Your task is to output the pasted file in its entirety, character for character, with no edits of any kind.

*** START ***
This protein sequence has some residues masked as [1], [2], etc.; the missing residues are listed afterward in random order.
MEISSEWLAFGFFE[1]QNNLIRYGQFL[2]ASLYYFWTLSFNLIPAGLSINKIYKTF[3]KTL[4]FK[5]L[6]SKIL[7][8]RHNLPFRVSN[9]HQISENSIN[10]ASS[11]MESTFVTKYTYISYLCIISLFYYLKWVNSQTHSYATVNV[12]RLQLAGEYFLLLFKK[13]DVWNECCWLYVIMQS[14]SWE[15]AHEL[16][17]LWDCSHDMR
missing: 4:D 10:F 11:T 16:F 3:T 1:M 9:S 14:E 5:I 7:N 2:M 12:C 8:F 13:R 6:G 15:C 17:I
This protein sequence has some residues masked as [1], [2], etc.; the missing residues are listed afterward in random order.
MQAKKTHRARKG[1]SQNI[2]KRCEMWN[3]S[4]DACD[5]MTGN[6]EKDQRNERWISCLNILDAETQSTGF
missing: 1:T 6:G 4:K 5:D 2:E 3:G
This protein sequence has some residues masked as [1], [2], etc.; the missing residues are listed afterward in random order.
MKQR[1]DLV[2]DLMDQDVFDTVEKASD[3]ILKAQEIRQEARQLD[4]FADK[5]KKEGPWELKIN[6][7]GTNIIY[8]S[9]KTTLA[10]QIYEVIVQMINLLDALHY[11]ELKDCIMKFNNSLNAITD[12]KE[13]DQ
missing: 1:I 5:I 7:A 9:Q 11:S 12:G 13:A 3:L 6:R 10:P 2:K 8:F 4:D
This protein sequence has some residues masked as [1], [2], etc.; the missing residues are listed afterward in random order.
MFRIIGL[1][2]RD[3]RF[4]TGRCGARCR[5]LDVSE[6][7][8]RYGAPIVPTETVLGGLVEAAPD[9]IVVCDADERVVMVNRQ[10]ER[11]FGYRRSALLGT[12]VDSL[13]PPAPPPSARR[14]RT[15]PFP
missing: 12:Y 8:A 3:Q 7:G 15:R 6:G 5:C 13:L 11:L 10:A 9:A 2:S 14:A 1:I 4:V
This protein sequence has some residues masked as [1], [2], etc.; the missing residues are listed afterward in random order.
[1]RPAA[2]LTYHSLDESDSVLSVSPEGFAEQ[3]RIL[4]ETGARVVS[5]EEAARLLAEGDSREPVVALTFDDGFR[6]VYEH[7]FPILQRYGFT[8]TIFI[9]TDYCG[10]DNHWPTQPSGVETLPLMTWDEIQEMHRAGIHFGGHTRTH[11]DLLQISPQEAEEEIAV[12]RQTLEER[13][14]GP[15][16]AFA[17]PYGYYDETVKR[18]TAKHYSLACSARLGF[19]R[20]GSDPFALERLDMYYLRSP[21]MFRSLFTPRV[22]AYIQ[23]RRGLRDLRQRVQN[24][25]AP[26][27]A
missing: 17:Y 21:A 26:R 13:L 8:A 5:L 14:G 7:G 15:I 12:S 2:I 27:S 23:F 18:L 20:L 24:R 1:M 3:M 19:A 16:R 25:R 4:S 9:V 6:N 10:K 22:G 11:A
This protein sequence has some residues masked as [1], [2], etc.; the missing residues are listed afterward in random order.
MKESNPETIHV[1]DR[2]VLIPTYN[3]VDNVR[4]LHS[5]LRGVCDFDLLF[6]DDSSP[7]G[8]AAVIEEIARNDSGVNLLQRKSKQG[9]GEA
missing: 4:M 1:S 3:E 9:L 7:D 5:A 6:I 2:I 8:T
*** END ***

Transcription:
This protein sequence has some residues masked as [1], [2], etc.; the missing residues are listed afterward in random order.
MEISSEWLAFGFFE[1]QNNLIRYGQFL[2]ASLYYFWTLSFNLIPAGLSINKIYKTF[3]KTL[4]FK[5]L[6]SKIL[7][8]RHNLPFRVSN[9]HQISENSIN[10]ASS[11]MESTFVTKYTYISYLCIISLFYYLKWVNSQTHSYATVNV[12]RLQLAGEYFLLLFKK[13]DVWNECCWLYVIMQS[14]SWE[15]AHEL[16][17]LWDCSHDMR
missing: 4:D 10:F 11:T 16:F 3:T 1:M 9:S 14:E 5:I 7:N 2:M 12:C 8:F 13:R 6:G 15:C 17:I
This protein sequence has some residues masked as [1], [2], etc.; the missing residues are listed afterward in random order.
MQAKKTHRARKG[1]SQNI[2]KRCEMWN[3]S[4]DACD[5]MTGN[6]EKDQRNERWISCLNILDAETQSTGF
missing: 1:T 6:G 4:K 5:D 2:E 3:G
This protein sequence has some residues masked as [1], [2], etc.; the missing residues are listed afterward in random order.
MKQR[1]DLV[2]DLMDQDVFDTVEKASD[3]ILKAQEIRQEARQLD[4]FADK[5]KKEGPWELKIN[6][7]GTNIIY[8]S[9]KTTLA[10]QIYEVIVQMINLLDALHY[11]ELKDCIMKFNNSLNAITD[12]KE[13]DQ
missing: 1:I 5:I 7:A 9:Q 11:S 12:G 13:A 3:L 6:R 10:P 2:K 8:F 4:D
This protein sequence has some residues masked as [1], [2], etc.; the missing residues are listed afterward in random order.
MFRIIGL[1][2]RD[3]RF[4]TGRCGARCR[5]LDVSE[6][7][8]RYGAPIVPTETVLGGLVEAAPD[9]IVVCDADERVVMVNRQ[10]ER[11]FGYRRSALLGT[12]VDSL[13]PPAPPPSARR[14]RT[15]PFP
missing: 12:Y 8:A 3:Q 7:G 15:R 6:G 5:C 13:L 11:L 10:A 9:A 2:S 14:A 1:I 4:V
This protein sequence has some residues masked as [1], [2], etc.; the missing residues are listed afterward in random order.
[1]RPAA[2]LTYHSLDESDSVLSVSPEGFAEQ[3]RIL[4]ETGARVVS[5]EEAARLLAEGDSREPVVALTFDDGFR[6]VYEH[7]FPILQRYGFT[8]TIFI[9]TDYCG[10]DNHWPTQPSGVETLPLMTWDEIQEMHRAGIHFGGHTRTH[11]DLLQISPQEAEEEIAV[12]RQTLEER[13][14]GP[15][16]AFA[17]PYGYYDETVKR[18]TAKHYSLACSARLGF[19]R[20]GSDPFALERLDMYYLRSP[21]MFRSLFTPRV[22]AYIQ[23]RRGLRDLRQRVQN[24][25]AP[26][27]A
missing: 17:Y 21:A 26:R 13:L 8:A 5:L 14:G 7:G 15:I 12:S 2:I 27:S 23:F 18:L 20:L 24:R 1:M 3:M 19:A 16:R 25:R 4:S 9:V 6:N 10:K 22:G 11:A
This protein sequence has some residues masked as [1], [2], etc.; the missing residues are listed afterward in random order.
MKESNPETIHV[1]DR[2]VLIPTYN[3]VDNVR[4]LHS[5]LRGVCDFDLLF[6]DDSSP[7]G[8]AAVIEEIARNDSGVNLLQRKSKQG[9]GEA
missing: 4:M 1:S 3:E 9:L 7:D 5:A 6:I 2:I 8:T